Data Definition Language (DDL) can be placed in a transaction, delete tables, truncate, create functions, indexes, can all be placed in a transaction to take effect atomically, or rolled back. This can do a lot of cool things, like changing two tables via RENAME in one transaction.
Can concurrently create and delete indexes, add non-null fields, reorganize indexes and tables. This means that major schema changes can be made online at any time, and indexes can be optimized as needed.
Various replication methods: segment replication, stream replication, trigger replication, logical replication, plug-in replication, etc. It makes it very easy for services to migrate data: you can directly copy, re-read, and re-write.
Various submission methods: asynchronous submission, synchronous submission, and quorum synchronous submission. This means that PostgreSQL allows trade-offs and choices between C and A, such as using synchronous commit for transaction libraries and asynchronous commit for normal libraries.
The system view is complete and easy to monitor.
The existence of Foreign Data Wrappers (FDW) makes Extract-Transform-Load (ETL) extremely simple. FDW makes it easy for one instance to access data or metadata of other instances. It is useful in cross-partition operations, database monitoring metrics collection, data migration and other scenarios. It can also interface with many heterogeneous data systems.
SQL Battle: PostgreSQL vs MySQL
Both PostgreSQL and MySQL are relational databases that organise data into tables. These tables can be joined or related based on data shared by each table. Relational databases enable your business to better understand the relationships between available data and help gain new insights to make better decisions or discover new opportunities.
Comparison of PostgreSQL and MySQL
- PostgreSQL is a free and open source system.
- MySQL is an open source system developed by Oracle and offers several paid versions for users to access.
- PostgreSQL is suitable for use in large-scale systems that require high read and write speeds.
- MySQL is mainly used for web applications which only need a database to perform data transactions.
- PostgreSQL fully adheres to ACID principles and ensures all requirements are met.
- MySQL is only ACID-compliant when using InnoDB and the NDB cluster storage engine.
- PostgreSQL can run on Linux, Windows (Win2000 SP4 and above), FreeBSD, OpenBSD, NetBSD, Mac OS X, AIX, IRIX, Solaris, Tu64, HP-UX OS, and the open source Unix OS.
- MySQL can run on Oracle Solaris, Microsoft Windows, Linux Mac OS X, and open source FreeBSD OS.
Programming Language Support
- MySQL is written in C and C++. It supports C/C++, Erlang, PHP, Lisp (ListProcessing), Golang, Perl, Java, Delphi, R, and Node.js.
- PostgreSQL supports materialized views.
- MySQL does not support materialized views.
- PostgreSQL supports master-standby replication and can also handle other types of replication by implementing third-party extensions.
- MySQL supports master-standby replication, where each node is the master and has the right to update data.
- PostgreSQL is highly scalable, can add and have data types, operators, index types and functional languages.
- MySQL does not support Scalability.
- PostgreSQL has an active community of support that helps improve existing features, and its creative committers do their best to ensure that the database stays up-to-date with the latest features and maximum security, making it the most advanced database available.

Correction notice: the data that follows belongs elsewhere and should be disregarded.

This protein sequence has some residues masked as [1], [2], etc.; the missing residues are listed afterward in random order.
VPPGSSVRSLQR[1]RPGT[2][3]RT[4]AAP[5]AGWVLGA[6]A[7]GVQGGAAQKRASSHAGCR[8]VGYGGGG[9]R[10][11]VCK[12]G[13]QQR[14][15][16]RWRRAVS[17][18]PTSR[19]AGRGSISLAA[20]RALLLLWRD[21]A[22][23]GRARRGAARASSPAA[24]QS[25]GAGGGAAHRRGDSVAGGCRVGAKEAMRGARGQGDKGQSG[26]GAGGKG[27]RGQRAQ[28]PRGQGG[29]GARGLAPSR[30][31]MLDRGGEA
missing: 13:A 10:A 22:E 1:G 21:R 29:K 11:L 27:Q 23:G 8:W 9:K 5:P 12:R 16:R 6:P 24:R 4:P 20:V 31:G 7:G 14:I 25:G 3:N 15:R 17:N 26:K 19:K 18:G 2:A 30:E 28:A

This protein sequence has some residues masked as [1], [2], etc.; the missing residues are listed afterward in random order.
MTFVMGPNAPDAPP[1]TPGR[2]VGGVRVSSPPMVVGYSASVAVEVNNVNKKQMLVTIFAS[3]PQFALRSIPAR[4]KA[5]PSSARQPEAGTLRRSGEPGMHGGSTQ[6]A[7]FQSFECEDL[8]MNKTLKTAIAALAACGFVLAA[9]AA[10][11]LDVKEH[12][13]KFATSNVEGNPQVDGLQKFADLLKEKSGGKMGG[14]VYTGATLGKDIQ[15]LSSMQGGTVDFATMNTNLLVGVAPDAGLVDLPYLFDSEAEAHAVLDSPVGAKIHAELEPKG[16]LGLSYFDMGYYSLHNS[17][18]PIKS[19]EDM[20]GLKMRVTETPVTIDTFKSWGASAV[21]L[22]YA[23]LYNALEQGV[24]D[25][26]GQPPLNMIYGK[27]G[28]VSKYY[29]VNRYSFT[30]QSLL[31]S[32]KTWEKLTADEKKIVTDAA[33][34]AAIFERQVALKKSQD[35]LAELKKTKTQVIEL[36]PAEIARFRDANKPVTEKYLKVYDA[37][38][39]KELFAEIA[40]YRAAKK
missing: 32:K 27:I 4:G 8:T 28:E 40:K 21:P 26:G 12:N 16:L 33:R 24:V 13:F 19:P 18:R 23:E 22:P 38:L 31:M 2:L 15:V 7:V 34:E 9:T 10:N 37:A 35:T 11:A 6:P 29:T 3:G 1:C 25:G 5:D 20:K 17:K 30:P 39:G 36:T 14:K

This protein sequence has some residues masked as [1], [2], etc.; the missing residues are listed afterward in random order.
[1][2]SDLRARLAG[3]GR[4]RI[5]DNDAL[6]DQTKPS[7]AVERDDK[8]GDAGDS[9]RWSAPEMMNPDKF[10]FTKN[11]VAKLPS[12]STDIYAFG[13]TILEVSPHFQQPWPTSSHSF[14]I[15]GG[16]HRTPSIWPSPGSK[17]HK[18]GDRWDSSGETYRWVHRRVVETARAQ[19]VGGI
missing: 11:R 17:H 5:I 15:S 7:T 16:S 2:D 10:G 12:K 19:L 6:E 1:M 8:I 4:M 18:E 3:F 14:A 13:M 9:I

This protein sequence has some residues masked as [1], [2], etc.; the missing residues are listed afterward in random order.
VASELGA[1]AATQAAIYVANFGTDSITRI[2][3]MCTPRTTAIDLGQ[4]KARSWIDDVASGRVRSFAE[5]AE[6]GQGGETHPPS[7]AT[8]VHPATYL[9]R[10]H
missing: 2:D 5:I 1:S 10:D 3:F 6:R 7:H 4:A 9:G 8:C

- MySQL also has a large community of followers, while these community contributors, especially after its acquisition by Oracle, will only occasionally focus on new features as they emerge and maintain existing features.
Advantages of PostgreSQL over MySQL
PostgreSQL is under the BSD (Berkeley Software Distribution) open source protocol, which allows the development and sale of commercial versions based on PostgreSQL, which has more advantages in commercial scenarios. MySQL is under the GPL (General Public License) agreement, which means if a software uses the GPL agreement, then the software must also be open source, which is a strict limitation.
MySQL's storage engine plug-in mechanism has the problem that the lock mechanism is complex and affects concurrency, while PostgreSQL does not exist.
PostgreSQL uses physical replication. Compared with MySQL's binlog (binary log: record write operations: add, delete, change, exclude query in a MySQL database) based logical replication, data consistency is more reliable, replication performance is higher, and the impact on host performance is smaller.
From an enterprise user's perspective, MySQL is a single functional component dedicated to OLTP and often requires ES, Redis, Mongo, and others to work together to meet complete data storage needs, whereas PostgreSQL basically doesn't have this problem.
MySQL generally leaves the data compliance verification to the client; PostgreSQL does a stricter job in terms of legality difficulties. For example, if you insert the time "2012-02-30" in MySQL, it will succeed, but the result will be "0000-00-00"; PostgreSQL does not allow inserting this value.
Better performance. PostgreSQL performs nearly 50 times faster than MySQL when it reads 10,000 records at random after inserting 10 million data. (Test conditions: same database structure, table structure, insertion of 10 million random data.)
6.1. Time for a random query of 10,000 records out of 10 million records using PostgreSQL.
6.2. Time for a random query of 10,000 records out of 10 million records using MySQL.
Challenges of using PostgreSQL
There are some several disadvantages of PostgreSQL:
Because of using Multiversion Concurrency Control (MVCC), the database needs to be VACUUM (In PostgreSQL operations, tuples that are deleted or deprecated by updates are not physically removed from their tables, they will remain until a VACUUM is performed) regularly, and tables and indexes need to be maintained regularly to avoid performance degradation.
The slow query log and the general log are mixed together, need to be parsed and processed.
The official PostgreSQL does not have a very useful column store.
MySQL is user-oriented, answering the question "what problem do you want to solve"; while PostgreSQL tends to be theoretical, answering the question "how should the database solve the problem", which leads its sustainable development, with rigorous transaction processing capabilities and powerful data analysis capabilities. In terms of application scenarios, PostgreSQL is more suitable for strict enterprise application scenarios (e.g. finance, telecom, ERP, CRM), while MySQL is more suitable for Internet scenarios with relatively simple business logic and low data reliability requirements.
Frequently Asked Questions:
Q: MongoDB vs PostgreSQL - which is better for most applications?
A: MongoDB and PostgreSQL are stored in different data structures. PostgreSQL is preferred when a high level of security is required and the number of transactions or queries is large. MongoDB is used for unstructured data storage and is not suitable for highly secure applications.
Q: What are the main differences between SQL vs NoSQL?
A: We've summarised the main differences between the two databases in the image below.